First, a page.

doesn't matter because asset values have risen too. First of all, it is in most
cases different households which have huge assets and which have high
indebtedness so for many  households leverage is very high despite the
seemingly low total debt to asset ratios. Second, given the fact that leverage
is at record high levels and given nonexistent net savings from income,
households will be much more vulnerable to asset price changes than ever before.
And third, there is always a great risk that asset values will decline, even
while debt levels are fixed.



Particularly
worrisome is the high leverage in the housing market. Housing prices have risen
sharply in recent years with household real estate asset values rising from the
135% to 150%  (With a temporary peak of 155% in 1989)  range of
disposable income that it used to fluctuate within until 2000, to a record
184% of disposable income. But even as housing values have risen sharply,
housing debt has risen even faster. In the early 1980s, home mortgage debt was
less than a third of the total housing value. By the mid-1990s this had risen to
more than 40% and now it stands at 45%. Again, since housing values have risen
this means housing debt to income has more than doubled from slightly above 40%
in the early 1990s to 85% today.



Alan Greenspan
tried to put a positive spin on this by saying this meant that three fourths of
all households have less than 80% leveraged. Yet this means that if housing
prices fall back to their historical mean at slightly above 140% of disposable
income, meaning a decline of house prices of more than 20%, then one fourth of
all home owners would have their home equity wiped out and in many cases go
bankrupt.  And since this has been a credit driven price boom there is no
evidence that the relative housing price increases really reflect an increase in
the subjective value of housing from the general population. This means that
there is a very strong likelihood of an eventual price correction back to the
price range that existed for decades until just a few years ago. And with a
savings rate near zero and a quarter of home owners leveraged to a level which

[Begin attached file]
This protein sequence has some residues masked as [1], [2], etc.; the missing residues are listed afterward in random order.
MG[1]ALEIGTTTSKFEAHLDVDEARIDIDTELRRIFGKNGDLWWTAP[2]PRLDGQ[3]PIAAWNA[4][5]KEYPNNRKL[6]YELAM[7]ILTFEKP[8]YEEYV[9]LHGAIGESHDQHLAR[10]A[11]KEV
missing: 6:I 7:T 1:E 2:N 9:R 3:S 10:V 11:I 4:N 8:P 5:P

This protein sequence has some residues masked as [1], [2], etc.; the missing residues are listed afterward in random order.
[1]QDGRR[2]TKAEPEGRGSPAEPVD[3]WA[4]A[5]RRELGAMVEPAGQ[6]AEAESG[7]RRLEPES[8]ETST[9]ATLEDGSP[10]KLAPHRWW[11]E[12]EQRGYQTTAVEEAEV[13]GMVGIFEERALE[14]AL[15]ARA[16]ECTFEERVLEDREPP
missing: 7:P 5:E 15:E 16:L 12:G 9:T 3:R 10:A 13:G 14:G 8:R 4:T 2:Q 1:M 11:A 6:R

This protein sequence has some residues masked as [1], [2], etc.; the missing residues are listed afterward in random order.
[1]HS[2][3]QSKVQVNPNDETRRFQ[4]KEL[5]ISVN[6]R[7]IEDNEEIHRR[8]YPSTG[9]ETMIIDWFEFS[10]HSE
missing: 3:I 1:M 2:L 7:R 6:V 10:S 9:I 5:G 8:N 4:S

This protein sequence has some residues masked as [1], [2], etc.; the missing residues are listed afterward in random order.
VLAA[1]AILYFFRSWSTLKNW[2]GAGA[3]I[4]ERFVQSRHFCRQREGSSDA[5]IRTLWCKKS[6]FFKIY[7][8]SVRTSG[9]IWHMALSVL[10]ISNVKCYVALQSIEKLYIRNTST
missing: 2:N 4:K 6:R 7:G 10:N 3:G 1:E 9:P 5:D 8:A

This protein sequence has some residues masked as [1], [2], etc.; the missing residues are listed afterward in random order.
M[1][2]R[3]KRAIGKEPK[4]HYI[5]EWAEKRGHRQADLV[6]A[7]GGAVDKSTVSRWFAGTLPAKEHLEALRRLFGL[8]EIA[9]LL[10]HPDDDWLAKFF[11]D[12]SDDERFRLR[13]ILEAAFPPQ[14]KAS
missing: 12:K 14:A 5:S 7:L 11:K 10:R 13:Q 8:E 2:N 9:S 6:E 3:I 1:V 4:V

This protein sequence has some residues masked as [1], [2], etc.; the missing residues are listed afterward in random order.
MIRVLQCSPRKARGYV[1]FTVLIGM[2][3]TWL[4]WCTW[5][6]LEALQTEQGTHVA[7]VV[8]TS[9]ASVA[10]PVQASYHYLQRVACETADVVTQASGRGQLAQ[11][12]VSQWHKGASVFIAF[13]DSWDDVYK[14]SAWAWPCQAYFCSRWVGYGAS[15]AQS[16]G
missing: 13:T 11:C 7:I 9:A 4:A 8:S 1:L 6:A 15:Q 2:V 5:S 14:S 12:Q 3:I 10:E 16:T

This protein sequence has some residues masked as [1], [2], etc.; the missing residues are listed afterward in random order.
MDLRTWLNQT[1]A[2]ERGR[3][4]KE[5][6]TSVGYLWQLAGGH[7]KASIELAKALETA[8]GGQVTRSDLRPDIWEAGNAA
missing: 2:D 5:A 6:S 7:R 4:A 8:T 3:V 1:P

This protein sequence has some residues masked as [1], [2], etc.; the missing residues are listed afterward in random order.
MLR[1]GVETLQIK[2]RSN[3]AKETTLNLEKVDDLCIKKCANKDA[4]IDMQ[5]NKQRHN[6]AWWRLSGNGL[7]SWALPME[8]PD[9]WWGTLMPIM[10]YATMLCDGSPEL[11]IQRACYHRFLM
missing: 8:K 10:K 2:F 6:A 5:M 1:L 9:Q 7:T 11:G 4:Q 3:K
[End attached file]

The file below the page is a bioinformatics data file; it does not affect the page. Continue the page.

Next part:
would wipe out their entire housing equity this would mean a financial crisis
deeper than the one associated with the stock market bubble.



And this time,
unlike after the stock market bubble, the Federal Reserve has very little room
to reduce interest rates further as interest rates are negative in real terms
and historically very low in nominal terms, and the Federal government has
very little room for further fiscal stimulus with a historically very high
budget deficit.



Nor is the help
likely to come from abroad. To be sure, the dollar is almost certain to fall in
value which would help export industries and domestic companies which compete
with imports, but that will weaken the Asian and European economies as will the
likely recession in the United States. This will substantially weaken the world
economy making strong U.S. export growth unlikely despite the falling dollar.



One mystery
surrounding the current situation is the near record low long-term interest
rates with the 10-year government bond hovering at around 4%. With a huge budget
deficit, record low household savings rate, a housing bubble and an investment
recovery, one would expect high interest rates. Are the low interest rates
because of low inflation? No, while inflation is far below the levels of the
1970s it is not really that low. If you look at real interest rates you'll find
that they are at historically very low levels. Is it because massive money
supply increases have pushed real interest rates below their natural level?
No, the money supply is increasing at a far slower rate than it has been
for many years. So what is the cause of the low interest rates responsible for
the current unsustainable situation?



The answer is
the massive purchases of U.S. government bonds by Asian central banks,
particularly the Bank of China and the Bank of Japan. During the first half of
this year foreign central banks bought more than $201 billion of U.S. assets,
$180 billion of which was U.S. government bonds. This means that foreign central
banks financed more than 60% of the U.S. current account deficit and nearly the
entire increase in government debt.



It might seem
strange that they are so interested in buying such low-yielding securities
as U.S. government bonds. But the reason why they do it is because they want to
avoid a sharp increase in the value of their currencies against the dollar,
which would deal a heavy blow against their export industries. 



But this is in
itself an unsustainable situation. Their increasing purchases of U.S. assets
make them increasingly vulnerable to heavy losses if the dollar falls, but the
increasing U.S. current account deficit forces them to increase their purchases
to prevent their currencies from rising. The longer this unsustainable process
is allowed to continue the heavier losses that will be inflicted on both sides.



Only if either
Asian countries accept a sharp appreciation of their currencies or if the U.S. adopts
a much tighter monetary and/or fiscal policies can the situation be prevented
from getting worse. But as both solutions would create temporary downturns in
the world economy, it is doubtful that the politicians in either Asia or the
United States will be willing to face up to them.



The conclusion
is that Alan Greenspan and George W. Bush did not prevent the stock market
bubble of the late 1990s from turning into a crisis. They only postponed it.

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physisches Gold kaufen wäre eine Lösung oder dritte Welt Währungen, - vielleicht ..-_)